Luigi Sebatiano Mercier. This engraving, by Torchiana from a drawing by Antoine-François Marceau, is reproduced courtesy of the Musée de la Révolution Française (Vizille), MRFV 1991-109.
Jean-François de Cailhava. This engraving from 1780, by Charles-Étienne Gaucher, noted for his portraits of court figures, is based on a drawing by André Pujos. It presents Cailhava in a standard academic pose; the verse compares him to Molière for his ability to combine "tone" and "mores" with commercial appeal. (Reproduced from the Bibliothèque Nationale, Département des Estampes, N2, vol. 248).
Jean-François Marmontel. This engraving of Marmontel's official Académie portrait appeared as the frontispiece to the first volume of his Oeuvres complettes ([Liège:] 1777); it is reproduced here courtesy of the Library of Congress, Division of Special Collections, Pre-1801 Collection [PQ 2005 A1 1777].
Pierre Laurent Buirette de Belloy. This frontispiece appeared in the first volume of the Oeuvres completes de M. de Belloy, citoyen de Calais (Paris: Moutard, 1779); it is reproduced here courtesy of Columbia University, Butler Library [843 B 415 I, v. 1].
Charles Georges Fenouillot de Falbaire de Quingey. This engraved portrait, by Augustin de St. Albin from a drawing by Nicolas Cochin, appeared as the frontispiece to Oeuvres de M. de Falbaire de Quingey (Paris: Duchesne, 1787); it is reproduced here courtesy of Columbia University, Butler Library [843 F363 I, v. 1].
Engraving of Comédie Française at Odéon. The theater at the Place de l'Odéon, built to house the Comédie Française, opened in 1783. The new hall held about 200 more spectators than the Thuileries theater, where the royal actors had preformed for most of the century; more importantly, considerably more of the seats were in loges. This hand-colored engraving, by Jean-François Janninet from a drawing by Jean-Nicolas Louis Durand from the 1780s, is reproduced here from the BCF.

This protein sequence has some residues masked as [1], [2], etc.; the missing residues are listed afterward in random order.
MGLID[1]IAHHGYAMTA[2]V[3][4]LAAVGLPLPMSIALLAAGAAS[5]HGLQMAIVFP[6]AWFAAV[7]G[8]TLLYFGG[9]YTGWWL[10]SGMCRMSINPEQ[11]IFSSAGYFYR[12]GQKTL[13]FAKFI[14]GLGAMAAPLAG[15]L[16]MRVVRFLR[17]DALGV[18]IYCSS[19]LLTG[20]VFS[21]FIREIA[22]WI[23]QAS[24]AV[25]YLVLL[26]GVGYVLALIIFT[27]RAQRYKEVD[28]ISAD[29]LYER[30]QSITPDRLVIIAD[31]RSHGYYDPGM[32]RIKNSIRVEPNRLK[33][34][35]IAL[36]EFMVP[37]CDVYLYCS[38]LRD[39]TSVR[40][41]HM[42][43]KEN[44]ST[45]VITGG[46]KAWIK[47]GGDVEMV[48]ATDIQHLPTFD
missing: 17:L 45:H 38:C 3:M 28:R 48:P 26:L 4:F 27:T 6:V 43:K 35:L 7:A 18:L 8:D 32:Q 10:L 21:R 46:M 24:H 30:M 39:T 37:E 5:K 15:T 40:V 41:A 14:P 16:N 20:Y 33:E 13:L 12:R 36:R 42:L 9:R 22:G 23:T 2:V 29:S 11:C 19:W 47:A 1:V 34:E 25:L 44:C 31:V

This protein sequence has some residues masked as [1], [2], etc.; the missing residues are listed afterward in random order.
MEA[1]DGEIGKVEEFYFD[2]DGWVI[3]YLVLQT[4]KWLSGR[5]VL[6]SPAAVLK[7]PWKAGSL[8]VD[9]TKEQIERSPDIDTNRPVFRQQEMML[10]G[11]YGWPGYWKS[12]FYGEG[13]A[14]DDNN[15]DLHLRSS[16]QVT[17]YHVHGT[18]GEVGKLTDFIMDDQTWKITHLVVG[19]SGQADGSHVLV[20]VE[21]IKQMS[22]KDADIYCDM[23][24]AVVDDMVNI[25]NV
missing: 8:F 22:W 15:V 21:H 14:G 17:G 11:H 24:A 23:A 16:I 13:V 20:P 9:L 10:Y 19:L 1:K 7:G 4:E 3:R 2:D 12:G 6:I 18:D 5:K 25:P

"Voilà où nous réduit l'aristocratie." BNÉstampes, Collection de Vinck 896. (1785)
"Ah! Je l'avais bien dit: Tans va la cruche a l'eau qu'enfin elle s'emplit." The figure escorting Beaumarchais carries a paper that reads "A Messieurs de Saint-Lazare, 7 mars 1785," and the figure representing Bazile exclaims, "Ah! Je l'avais bien dit, tant va la cruche á l'eau qu'á la fin elle se casse." In the play, Figaro queries Bazile if he know the end of the proverb, and Bazile answers correctly "elle s'emplit" (V.xi). [BN-Éstampes, Collection Hennin 10,039.]
Beaumarchais flogged at Saint-Lazare. This hand-colored engraving from 1785 is attributed to Vincent Vangelisti. It is reproduced here from the BN-Éstampes, Collection Hennin 10,040; another copy is in the Collection de Vinck 898. A variant is in the Arsenal Cabinet d'Estampes (882).
Castigat Flagrando Mores. Beaumarchais, holding a copy of Folle journée, is being flogged, surrounded by the entire cast of characters from "Mariage" who seem to celebrate his fate. The heading to this engraving reads "Castigat Flagrando Mores" [Correct morals by whipping], a variant on the classical device, "Castigat Ridendo Mores" [Correct morals by laughter], much quoted in the eighteenth century. At one point held by the BCF, this engraving now appears lost. It is reproduced in Agusutin Cabanès "Beaumarchais à Saint-Lazare," Les Indiscretions de l'histoire (Paris: Albin Michel, ), 206222; and Georges Monval, "Beaumarchais fouetté," LaRevue d'art ancien et moderne (1898), 360363, from which it is reproduced here. Courtesy of Avery Architectural and Fine Arts Library, Columbia University in the City of New York.
Maison des Ambassadeurs d'Hollande, Paris. Photograph by the author, 2001.
Busts in "Hall of Honor" at the Comédie Française. This photograph shows the Gallerie d'honneur of the Comédie Française, as it appears today; it still includes Caffieri's and Pigalle's eighteenth-century busts. Reproduction courtesy of the BCF.
Marie-Joseph Chénier. Engravings based on this portrait appeared as the frontispieces to multiple editions of Chénier's collected works, beginning in 1801. The engraving attributes the work to Horace Vernet, though a similar portrait of Chénier at age 30, now in the Carnavalet (# P.68), is considered anonymous. The image reproduced here is engraved by Jerome Lefevre for the Oeuvres de M. J. Chenier (Paris: Guillaume, 1826); it appears courtesy of the Library of Congress [PQ 1966 A1 1824, v. 1].
A Field of Honor: Writers, Court Culture and Public Theater
in French Literary Life from Racine to the Revolution